SUTLEJ 1845-6, REVERSE SOBRAON 1846, NO CLASP ‘CAPT. C: MARSHALL 68TH REGT N:I:’
Major Charles Marshall was born in Calcutta Oct 1795 and entered the Indian Army as a Cadet in 1811. Ensign 2/15th N.I, 15 September 1814, he served in both phases of the Nepal War, initially with the 2/15th, which was part of the 4th (Dinapore) Division under Marley and secondly as Lieutenant (promoted 1 December 1815), seconded to the Champaran Light Infantry in the Right Column under Colonel Kelly; his own regiment remaining in the Centre Column under Ochterlony.
Later took part in the in the Siege and Capture of Hathras 1817 and between 1819 and 1822, served as Adjutant of the Cawnpore Infantry Levy. In 1823, he transferred to the 1/35th N.I. and a year later to the 68th N.I. as Adjutant. Serving with this rank during the 1st Burma War, he took part in the Arakhan campaign. Promoted Captain, 7 April 1826, he served during the Sutlej campaign of 1845-6 as Brevet Major 68th N.I. At the battle of Sobraon, Brevet Major Marshall served in Brigadier Taylor’s brigade, Major General Gilbert’s Division, comprising H.M’s 29th, 41st N.I. and 68th N.I.. and; “In the early hours of the 10 February, Taylor’s Brigade moved cautiously forward to re-occupy its former outpost at Chota Sobraon. A thick haze covered the initial advance, but as dawn broke the Sikhs opened a smart fire on Gilbert’s Division, which, facing the strongest part of the enemy defences was ordered into a neighbouring nullah for shelter. At 10 a.m. the 2nd Division received orders for a general advance in conjunction with the 1st Division. Taylor’s brigade advanced in line for about three quarters of a mile under a heavy fire from a battery of thirteen guns and occupied a ravine about 70 yards from the entrenchments prior to delivering the assault. On charging the enemies position, nothing could be seen of the enemy except the muzzles of their guns issuing a withering and constant discharge of grape, which checked the Brigade and forced them to retire to cover. The Brigade would launch a further two assaults before finally breaking though into the enemies defences, though each assault at great cost.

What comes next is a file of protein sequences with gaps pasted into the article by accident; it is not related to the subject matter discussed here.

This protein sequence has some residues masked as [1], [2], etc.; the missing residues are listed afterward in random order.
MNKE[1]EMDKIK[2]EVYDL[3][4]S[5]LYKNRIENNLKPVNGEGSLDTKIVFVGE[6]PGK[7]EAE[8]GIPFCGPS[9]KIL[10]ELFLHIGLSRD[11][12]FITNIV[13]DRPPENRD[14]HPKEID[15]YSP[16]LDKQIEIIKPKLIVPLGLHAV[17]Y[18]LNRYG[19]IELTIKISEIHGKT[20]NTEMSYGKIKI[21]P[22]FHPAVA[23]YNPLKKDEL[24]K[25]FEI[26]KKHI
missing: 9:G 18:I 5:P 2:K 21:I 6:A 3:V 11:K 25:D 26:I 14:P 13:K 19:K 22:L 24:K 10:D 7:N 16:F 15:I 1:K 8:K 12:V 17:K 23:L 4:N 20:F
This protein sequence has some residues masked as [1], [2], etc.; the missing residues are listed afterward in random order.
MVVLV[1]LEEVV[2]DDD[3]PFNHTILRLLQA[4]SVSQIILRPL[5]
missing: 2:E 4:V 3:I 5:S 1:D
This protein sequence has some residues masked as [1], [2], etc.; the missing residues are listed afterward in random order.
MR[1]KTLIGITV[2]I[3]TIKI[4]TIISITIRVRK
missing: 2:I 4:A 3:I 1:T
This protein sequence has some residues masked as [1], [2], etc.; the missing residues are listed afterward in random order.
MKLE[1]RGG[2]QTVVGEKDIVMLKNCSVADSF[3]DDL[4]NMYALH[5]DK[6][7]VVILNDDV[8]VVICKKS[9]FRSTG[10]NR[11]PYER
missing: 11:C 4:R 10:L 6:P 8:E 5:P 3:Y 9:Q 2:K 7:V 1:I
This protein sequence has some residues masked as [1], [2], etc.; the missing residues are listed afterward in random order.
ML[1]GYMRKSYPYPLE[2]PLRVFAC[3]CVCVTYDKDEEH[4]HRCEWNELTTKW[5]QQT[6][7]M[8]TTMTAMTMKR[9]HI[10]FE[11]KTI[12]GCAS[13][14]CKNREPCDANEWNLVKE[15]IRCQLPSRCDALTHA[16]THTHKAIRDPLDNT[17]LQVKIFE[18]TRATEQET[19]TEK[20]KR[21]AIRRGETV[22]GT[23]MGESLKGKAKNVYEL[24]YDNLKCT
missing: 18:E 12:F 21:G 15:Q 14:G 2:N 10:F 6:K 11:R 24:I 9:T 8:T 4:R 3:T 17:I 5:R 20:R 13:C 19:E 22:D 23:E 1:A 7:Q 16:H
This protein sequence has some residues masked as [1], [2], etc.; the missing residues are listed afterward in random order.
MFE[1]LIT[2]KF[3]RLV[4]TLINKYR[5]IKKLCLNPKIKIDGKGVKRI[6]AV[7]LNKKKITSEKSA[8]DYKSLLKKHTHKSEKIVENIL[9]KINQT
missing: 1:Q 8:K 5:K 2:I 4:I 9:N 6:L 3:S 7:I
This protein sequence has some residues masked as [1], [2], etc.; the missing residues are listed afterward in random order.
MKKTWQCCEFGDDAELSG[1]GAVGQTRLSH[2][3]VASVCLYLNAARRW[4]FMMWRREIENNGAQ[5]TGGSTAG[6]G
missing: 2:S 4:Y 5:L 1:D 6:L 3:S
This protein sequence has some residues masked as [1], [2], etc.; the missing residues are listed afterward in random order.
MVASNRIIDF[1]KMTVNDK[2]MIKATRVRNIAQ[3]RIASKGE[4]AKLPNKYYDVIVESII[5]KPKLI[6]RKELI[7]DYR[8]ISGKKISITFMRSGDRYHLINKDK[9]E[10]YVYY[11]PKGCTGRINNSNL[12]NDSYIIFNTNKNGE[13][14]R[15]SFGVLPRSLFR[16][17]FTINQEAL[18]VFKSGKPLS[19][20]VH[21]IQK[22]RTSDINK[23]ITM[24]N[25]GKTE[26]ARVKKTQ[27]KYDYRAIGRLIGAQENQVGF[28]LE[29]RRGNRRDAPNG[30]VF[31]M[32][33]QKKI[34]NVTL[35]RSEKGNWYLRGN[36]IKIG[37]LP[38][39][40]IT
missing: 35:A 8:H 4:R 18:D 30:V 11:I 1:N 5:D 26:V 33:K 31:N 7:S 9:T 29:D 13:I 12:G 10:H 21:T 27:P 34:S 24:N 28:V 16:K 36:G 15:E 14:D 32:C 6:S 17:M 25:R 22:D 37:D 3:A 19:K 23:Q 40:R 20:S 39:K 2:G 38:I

For his services, Major Marshall was mentioned in General Gough’s despatch for the battle of Sobraon, 13 February 1846, this resulting in him being awarded the rank of Brevet Lt. Colonel on 19 June 1846 (confirmed Major on 10 March 1849). He appears to be the only Officer in his regiment recommended for Sobraon. Lt. Colonel Charles Marshall retired on the 1 November 1849 and was given the Honorary rank of Colonel on 23 November 1854. He died 8 Dec. 1874.
Colonel Marshall is additionally entitled to the Army of India medal, with the Nepaul clasp. His Regiment do not appear to have been entitled to the Ava clasp.
Condition GVF. A fine example to an officer who saw a good deal of active service and was MID for the battle of Sobraon.